Fitness can be profoundly influenced by the age at first reproduction (AFR), but to date the AFR-fitness relationship only has been investigated intraspecifically. Here we investigated the relationship between AFR and average lifetime reproductive success (LRS) across 34 bird species. We assessed differences in the deviation of the Optimal AFR (i.e., the species-specific AFR associated with the highest LRS) from the age at sexual maturity, considering potential effects of life-history as well as social and...

Data from: The genomic bases of morphological divergence and reproductive isolation driven by ecological speciation in Senecio (Asteraceae)

Mark A Chapman, Simon J Hiscock & Dmitry A Filatov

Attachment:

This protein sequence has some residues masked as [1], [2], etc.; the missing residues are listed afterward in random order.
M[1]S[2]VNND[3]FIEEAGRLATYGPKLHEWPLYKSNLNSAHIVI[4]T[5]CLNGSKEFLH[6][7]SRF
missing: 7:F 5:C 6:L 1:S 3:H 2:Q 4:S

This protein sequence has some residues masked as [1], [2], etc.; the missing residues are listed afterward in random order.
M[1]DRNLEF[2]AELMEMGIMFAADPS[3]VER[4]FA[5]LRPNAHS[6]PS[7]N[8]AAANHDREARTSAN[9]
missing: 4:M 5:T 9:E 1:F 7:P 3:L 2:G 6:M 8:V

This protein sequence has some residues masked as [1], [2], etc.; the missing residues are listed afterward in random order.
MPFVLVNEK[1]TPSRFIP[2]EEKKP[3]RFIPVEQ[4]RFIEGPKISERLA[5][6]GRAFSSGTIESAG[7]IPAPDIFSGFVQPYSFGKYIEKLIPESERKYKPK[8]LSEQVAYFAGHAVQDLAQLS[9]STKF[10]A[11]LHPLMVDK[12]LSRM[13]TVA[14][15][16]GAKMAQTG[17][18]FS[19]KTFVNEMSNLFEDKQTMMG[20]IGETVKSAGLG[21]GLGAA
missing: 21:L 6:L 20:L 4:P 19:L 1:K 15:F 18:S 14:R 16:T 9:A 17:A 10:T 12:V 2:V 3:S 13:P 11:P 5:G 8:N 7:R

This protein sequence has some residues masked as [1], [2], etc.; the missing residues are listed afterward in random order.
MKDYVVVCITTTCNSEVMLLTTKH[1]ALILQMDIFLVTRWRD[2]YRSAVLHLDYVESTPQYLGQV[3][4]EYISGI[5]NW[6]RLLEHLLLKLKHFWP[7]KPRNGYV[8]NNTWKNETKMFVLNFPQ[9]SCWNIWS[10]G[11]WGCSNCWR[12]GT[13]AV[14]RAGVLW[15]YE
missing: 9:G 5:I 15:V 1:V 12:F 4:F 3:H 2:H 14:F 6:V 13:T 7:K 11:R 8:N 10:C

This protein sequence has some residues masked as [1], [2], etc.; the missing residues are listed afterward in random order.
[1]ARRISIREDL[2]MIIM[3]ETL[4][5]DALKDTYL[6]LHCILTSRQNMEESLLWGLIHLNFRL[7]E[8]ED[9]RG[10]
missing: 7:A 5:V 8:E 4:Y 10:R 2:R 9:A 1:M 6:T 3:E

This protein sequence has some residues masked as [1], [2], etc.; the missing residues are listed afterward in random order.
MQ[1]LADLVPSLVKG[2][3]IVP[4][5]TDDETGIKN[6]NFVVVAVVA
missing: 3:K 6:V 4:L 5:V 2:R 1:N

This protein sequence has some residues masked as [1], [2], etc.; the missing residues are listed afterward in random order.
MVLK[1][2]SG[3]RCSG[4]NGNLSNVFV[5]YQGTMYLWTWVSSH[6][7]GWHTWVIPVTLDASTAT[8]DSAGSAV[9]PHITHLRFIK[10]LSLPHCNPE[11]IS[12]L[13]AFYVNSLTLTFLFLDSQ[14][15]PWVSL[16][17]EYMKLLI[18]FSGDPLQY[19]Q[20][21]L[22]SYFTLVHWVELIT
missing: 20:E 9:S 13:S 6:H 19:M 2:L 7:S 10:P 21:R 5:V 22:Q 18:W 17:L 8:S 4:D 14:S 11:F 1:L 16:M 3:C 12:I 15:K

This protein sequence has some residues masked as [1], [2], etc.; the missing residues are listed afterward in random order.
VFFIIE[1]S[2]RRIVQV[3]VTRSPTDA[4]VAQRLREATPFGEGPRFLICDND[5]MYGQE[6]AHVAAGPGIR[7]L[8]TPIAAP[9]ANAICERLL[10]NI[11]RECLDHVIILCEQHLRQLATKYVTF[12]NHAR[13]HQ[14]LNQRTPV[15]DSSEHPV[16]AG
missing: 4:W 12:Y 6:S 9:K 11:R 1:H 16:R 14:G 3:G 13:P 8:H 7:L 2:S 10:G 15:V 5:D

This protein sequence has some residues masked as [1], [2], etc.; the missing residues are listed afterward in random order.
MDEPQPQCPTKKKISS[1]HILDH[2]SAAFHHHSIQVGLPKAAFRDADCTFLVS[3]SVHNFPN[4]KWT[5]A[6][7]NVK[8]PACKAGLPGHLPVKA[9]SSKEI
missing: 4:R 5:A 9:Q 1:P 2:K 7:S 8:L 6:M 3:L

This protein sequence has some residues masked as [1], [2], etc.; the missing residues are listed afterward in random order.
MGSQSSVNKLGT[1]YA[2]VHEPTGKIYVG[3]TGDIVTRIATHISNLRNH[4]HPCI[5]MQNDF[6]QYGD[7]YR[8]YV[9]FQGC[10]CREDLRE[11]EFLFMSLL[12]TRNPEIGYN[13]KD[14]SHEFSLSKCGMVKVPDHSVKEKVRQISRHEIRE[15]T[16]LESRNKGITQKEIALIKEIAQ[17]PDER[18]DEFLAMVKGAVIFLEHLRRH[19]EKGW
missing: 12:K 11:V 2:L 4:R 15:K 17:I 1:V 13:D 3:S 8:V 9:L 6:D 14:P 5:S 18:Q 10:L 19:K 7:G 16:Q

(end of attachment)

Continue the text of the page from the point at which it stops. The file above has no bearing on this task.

Ecological speciation, driven by adaptation to contrasting environments, provides an attractive opportunity to study the formation of distinct species, and the role of selection and genomic divergence in this process. Here, we focus on a particularly clear-cut case of ecological speciation to reveal the genomic bases of reproductive isolation and morphological differences between closely related Senecio species, whose recent divergence within the last ~200,000 years was likely driven by the uplift of Mt. Etna (Sicily)....

Data from: Conditional cooperation and confusion in public-goods experiments

Maxwell N. Burton-Chellew, Claire El Mouden & Stuart A. West
Economic experiments are often used to study if humans altruistically value the welfare of others. A canonical result from public-good games is that humans vary in how they value the welfare of others, dividing into fair-minded conditional cooperators, who match the cooperation of others, and selfish noncooperators. However, an alternative explanation for the data are that individuals vary in their understanding of how to maximize income, with misunderstanding leading to the appearance of cooperation. We...